Rejection of Muslim Brotherhood by popular consent

Ahmad al-Farraj

Published: Updated:

Since the beginning of the boycott of Qatar, we have observed significant events that would not have been witnessed had this historic and courageous decision not been taken.

The decision has put an end to Qatari policies of creating confusion and sedition, support for terrorist entities and attempts to overthrow regimes in more than one Gulf country, which constitute merely the tip of an iceberg of Qatari policies, which had sprung after the coup of Hamad bin Khalifa against his father.

Hamad bin Khalifa turned the stable state of Qatar into an international center for intelligence agencies, whose task was to support nefarious activities that firstly indulged his ego and aberrant ambitions, and then served to benefit Western institutions.

Also read: How Qaradawi used the International Union of Muslim Scholars as a political tool

Indeed the Obama-Muslim Brotherhood project dubbed as the ‘Arab Spring’, which has been supported by the Government of Hamad, is blatant proof of all the calamitous consequences that still lie before us, in the destruction of entire nations, the killing of millions of innocent people and a fallout that is still unfolding.

One of the advantages of the boycott has been the dramatic collapse of the Muslim Brotherhood. This organization had penetrated some of the vitals of the homeland, turning our peaceful and harmonized society against itself with the spread of hate speeches and extremism among people.

The Muslim Brotherhood thrives and flourishes only in an environment of discord and contention, as it uses religion for the purpose of polarization

Dr Ahmad al-Farraj

Environment of discord

The Muslim Brotherhood thrives and flourishes only in an environment of discord and contention, as it uses religion for the purpose of polarization.

But all of its efforts have come to naught and the organization stands discredited as it faces public opprobrium. The Saudi faction of the Muslim Brotherhood stood against its own country, fiercely attacking Saudi national media and symbols.

It is worth highlighting that the fall of the Muslim Brotherhood wasn’t at the hands of the enlightened class, i.e. the intellectuals, the writers and the media, but it was the decision of the Saudi people who opposed the organization’s use of religion to denigrate them, and this in itself is a great national achievement.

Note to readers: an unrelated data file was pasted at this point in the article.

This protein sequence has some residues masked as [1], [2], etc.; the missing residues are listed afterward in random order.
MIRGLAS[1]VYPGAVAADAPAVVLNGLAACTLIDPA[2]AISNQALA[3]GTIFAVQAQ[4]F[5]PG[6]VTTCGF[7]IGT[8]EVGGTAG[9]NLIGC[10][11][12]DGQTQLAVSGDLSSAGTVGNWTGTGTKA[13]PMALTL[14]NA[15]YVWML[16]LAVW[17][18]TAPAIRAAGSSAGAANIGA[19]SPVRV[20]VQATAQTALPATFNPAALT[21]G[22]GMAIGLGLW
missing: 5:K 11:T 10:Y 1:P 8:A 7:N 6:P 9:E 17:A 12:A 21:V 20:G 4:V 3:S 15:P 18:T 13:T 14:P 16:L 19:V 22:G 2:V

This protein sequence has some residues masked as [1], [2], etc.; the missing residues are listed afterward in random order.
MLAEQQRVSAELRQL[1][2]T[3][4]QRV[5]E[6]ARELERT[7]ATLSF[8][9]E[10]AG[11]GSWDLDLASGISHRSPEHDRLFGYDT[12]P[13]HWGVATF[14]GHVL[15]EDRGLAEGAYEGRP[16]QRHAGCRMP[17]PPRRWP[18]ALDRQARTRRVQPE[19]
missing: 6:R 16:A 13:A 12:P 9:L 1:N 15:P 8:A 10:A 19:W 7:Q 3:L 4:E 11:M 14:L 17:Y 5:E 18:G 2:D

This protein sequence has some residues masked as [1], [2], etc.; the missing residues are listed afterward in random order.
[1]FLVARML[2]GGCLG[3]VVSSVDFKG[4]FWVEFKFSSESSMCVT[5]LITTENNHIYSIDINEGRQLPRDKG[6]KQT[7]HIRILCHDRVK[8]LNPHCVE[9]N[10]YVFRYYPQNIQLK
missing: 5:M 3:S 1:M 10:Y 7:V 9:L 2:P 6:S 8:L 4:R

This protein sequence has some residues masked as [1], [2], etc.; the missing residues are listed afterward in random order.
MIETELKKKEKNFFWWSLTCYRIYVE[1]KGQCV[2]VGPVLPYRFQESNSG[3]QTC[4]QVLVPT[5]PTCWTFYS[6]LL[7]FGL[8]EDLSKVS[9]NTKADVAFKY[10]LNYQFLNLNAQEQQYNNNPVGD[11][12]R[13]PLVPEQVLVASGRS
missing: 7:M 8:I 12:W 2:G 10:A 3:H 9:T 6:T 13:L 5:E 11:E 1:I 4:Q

It’s pretty obvious that the Saudi faction of the Muslim Brotherhood is witnessing its worst days. The Qatari crisis has exposed their position toward their country as they supported Qatar’s plans to divide the homeland. The Gulf crisis exposed their schemes and plans for the region as well as their relationship with Qatar and their support for subversive activities against Saudi Arabia.

Spreading chaos

Their social media pages had turned into paid ads, fostering incitement and spreading chaos on the orders of Qatar. Some of its exponents eventually fled the scene as they could not face the barrage of seething questions from the Saudi people who had laid bare their plans and pestered them with inquiries, for which there were no answers.

As for their ambassador, whose ambitions were dashed by the Qatar boycott, found that his pen had finally run dry and could no longer fudge or falsify the truth, manipulate people or prevaricate on various fronts.

While we had predicted the fall of the Saudi faction of the Muslim Brotherhood, we had not expected it to happen so quickly and by popular consent. So our thanks and gratitude go to this blessed boycott.

This article is also available in Arabic.
Dr Ahmad al-Farraj is a Saudi writer with al-Jazirah daily. He holds a Masters degree in literature from the University of Indiana and a PhD in Linguistics from the University of Michigan. He was the Dean of the Arabic Language Institute in King Saud University and a member of the university’s council. He tweets under @amhfarraj.

Disclaimer: Views expressed by writers in this section are their own and do not reflect Al Arabiya English's point-of-view.